Skip To Main Content

Theatre production and board game aim to help young people see how money matters

News release from 20/12/2018

YEAR 10 students in Cambridge have had the opportunity to enjoy a new run of the play, Money Matters, which was commissioned by Cambridge City Council’s Children and Young People’s Participation Service (ChYpPS).

First seen in December 2017, the new run of the play towards the end of the school term, was timed to tie in with the recently launched PlayEast board game, Reality Cheque Cambridge.

ChYpPS worked with the theatre company, AlterEgo, to devise Money Matters in order to raise young people’s awareness of the importance of good financial management in a fun and engaging way.

Full of humour and entertaining performance, Money Matters, aims to get important messages about finance across to Year 10 and 11 students at every secondary school in the city.

Like Money Matters, the board game, Reality Cheque Cambridge, is aimed at Year 10 and 11 students and also teaches young people about how to manage their finances.

The aim of the game is for students to balance their accounts at the end of the month, and so learn how to calculate income, outgoings, and keep track of finances. Players work in teams and can learn some valuable skills to help them in the future.

In the game players navigate around the board balancing their budgets. They first randomly select an ‘Income’ card which allocates them with a job and a monthly wage. People playing then decide where they would like to live, based on factors such as location, cost and whether to share or live alone.

They also face typical real life scenarios like paying for food, transport and unexpected costs such as having to fix a broken phone screen or opening a bank overdraft.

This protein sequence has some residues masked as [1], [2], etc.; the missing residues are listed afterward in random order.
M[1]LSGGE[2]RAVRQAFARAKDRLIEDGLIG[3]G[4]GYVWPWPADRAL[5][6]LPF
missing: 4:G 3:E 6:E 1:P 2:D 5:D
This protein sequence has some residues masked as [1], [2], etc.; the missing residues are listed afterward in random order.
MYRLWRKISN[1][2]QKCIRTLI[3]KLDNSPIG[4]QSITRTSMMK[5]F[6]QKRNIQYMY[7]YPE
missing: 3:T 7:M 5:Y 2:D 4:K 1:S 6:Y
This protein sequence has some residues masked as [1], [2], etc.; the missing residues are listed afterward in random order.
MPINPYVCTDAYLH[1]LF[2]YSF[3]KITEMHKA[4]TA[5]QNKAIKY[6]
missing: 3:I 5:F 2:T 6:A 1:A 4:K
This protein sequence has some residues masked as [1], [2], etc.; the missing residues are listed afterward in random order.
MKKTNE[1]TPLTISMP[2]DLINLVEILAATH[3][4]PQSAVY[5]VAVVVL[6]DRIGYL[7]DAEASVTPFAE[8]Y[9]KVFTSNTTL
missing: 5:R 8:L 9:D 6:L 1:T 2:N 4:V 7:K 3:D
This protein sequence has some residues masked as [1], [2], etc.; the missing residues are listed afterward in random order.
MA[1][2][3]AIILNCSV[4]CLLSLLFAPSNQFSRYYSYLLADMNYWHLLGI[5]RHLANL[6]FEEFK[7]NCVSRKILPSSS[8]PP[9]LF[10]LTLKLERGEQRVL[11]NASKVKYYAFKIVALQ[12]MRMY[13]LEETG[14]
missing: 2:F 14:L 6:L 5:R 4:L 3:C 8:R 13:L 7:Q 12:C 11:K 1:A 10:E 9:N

Finally they decide whether they would like to put their money into savings and how much they wish to spend on ‘extras’.

Cllr Anna Smith, Executive Councillor for Communities, said: “Both Money Matters and Reality Cheque Cambridge are innovative, entertaining ways to help young people learn more about managing their money.

“Helping young people to learn how to take control of personal finance is a really important part of our Anti-Poverty Strategy, not least because Cambridge is such an expensive place to live.

“Helping people to balance their own budgets can make a real difference to their lives and reduce the risk of falling into debt and I am pleased that both the play and the game have been so well received.”

Both Money Matters and Reality Cheque Cambridge have their origins in the council’s Anti-Poverty Strategy which is seeking to reduce inequality in Cambridge in a number of ways, including by boosting the financial literacy of young people.

Reality Cheque Cambridge was produced using funds allocated to PlayEast by the government’s Shared Prosperity Fund, and was developed with assistance from students at four Cambridge schools.

How would you rate your online experience?